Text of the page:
On the east side of the Square near the intersection of Sun Court Street and Moon Street and the former Seamen’s Bethel (now Sacred Heart Church) is the fourth sculpture. The site is also in front of the former location of the Second Church of Boston where the 17th Century amateur astronomer Reverend Increase Mather was based. The Fantastical Historical Nautical Instrument is derived from nautical navigation instruments, and its triangular sextant base echoes the triangle of North Square. But whereas a marine sextant is used to measure space, our instrument instead surveys time.
The sculpture is a complex viewing and navigation instrument, with an assemblage of scopes offering imaginary views, rather than the more representational views of the North End Story Map and the 1798 North End View relief sculpture. Each scope aims towards what appears to be an abstract pattern, but when the viewer peers through the scope’s eyepiece a coherent image is revealed. The abstract patterns are a form of visual distortion called oblique anamorphism. An anamorphic image appears correct only when seen from a specific oblique angle, to which the scopes are appropriately set. The scopes also have explanatory text, and they point in the actual direction of the sites represented in or associated with the anamorphic scenes.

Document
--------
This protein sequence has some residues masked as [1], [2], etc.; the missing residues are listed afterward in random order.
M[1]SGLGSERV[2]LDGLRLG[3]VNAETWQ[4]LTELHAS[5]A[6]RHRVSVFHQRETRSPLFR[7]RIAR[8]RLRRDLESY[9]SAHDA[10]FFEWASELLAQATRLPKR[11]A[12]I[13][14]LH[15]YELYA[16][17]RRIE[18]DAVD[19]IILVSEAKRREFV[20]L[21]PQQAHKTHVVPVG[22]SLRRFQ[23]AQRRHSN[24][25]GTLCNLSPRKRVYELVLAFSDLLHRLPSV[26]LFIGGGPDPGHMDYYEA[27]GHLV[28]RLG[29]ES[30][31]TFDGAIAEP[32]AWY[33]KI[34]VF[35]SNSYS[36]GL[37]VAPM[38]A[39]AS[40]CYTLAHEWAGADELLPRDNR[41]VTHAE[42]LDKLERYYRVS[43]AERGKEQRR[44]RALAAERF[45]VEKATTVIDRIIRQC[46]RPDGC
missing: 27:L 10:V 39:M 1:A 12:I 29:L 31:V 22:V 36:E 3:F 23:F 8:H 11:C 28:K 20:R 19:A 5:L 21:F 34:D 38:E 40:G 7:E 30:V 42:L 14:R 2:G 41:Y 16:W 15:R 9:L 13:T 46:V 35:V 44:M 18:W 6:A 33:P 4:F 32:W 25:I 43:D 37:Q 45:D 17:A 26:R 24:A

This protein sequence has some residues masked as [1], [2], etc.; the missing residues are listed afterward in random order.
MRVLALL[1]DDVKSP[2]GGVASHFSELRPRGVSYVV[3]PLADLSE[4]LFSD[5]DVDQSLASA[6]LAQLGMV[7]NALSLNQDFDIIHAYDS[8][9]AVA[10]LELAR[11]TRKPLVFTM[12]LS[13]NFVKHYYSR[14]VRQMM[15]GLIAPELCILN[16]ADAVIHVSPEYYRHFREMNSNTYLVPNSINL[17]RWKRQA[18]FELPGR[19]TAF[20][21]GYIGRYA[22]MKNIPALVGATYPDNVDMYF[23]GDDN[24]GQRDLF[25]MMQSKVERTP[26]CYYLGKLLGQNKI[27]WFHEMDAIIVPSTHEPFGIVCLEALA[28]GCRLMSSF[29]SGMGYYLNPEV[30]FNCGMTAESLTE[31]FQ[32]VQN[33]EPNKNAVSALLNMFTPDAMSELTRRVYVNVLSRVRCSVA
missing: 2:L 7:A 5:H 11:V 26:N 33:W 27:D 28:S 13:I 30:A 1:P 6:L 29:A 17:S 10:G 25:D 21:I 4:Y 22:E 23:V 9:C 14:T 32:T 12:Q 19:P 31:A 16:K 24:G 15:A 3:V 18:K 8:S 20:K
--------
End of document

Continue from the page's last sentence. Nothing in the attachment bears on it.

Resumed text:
The scopes show the following: Sarah Josepha Hale, Founder of Seaman’s Aid Society; Onesimus, an African born man held as slave by Cotton Mather, who introduced an African inoculation process which was used in smallpox-stricken Boston; Rev. Edward Taylor of Seamen’s Bethel; John “Honey Fitz” Fitzgerald and Rose F. Kennedy who was born on Garden Court just steps from North Square; and the SS Andrea Doria, an Italian ocean liner wrecked off Nantucket in 1956.
The sculpture floats on sculpted water supported by three figureheads representing Saint Rosalia, whose effigy has been housed in Sacred Heart Church; the figurehead from the fated ship the Maritana which sank in Boston Harbor; and a portrait, initials G.G., representing the beloved – and sometimes unsung – women who fed the North End through restaurants and home kitchens.
The sculpture was made in consultation with Ben Edwards, author of One April in Boston, and our Advisory Panel including John Pregmon, Prof. James Pasto, Thomas Damigella, Maria Martin, and many others.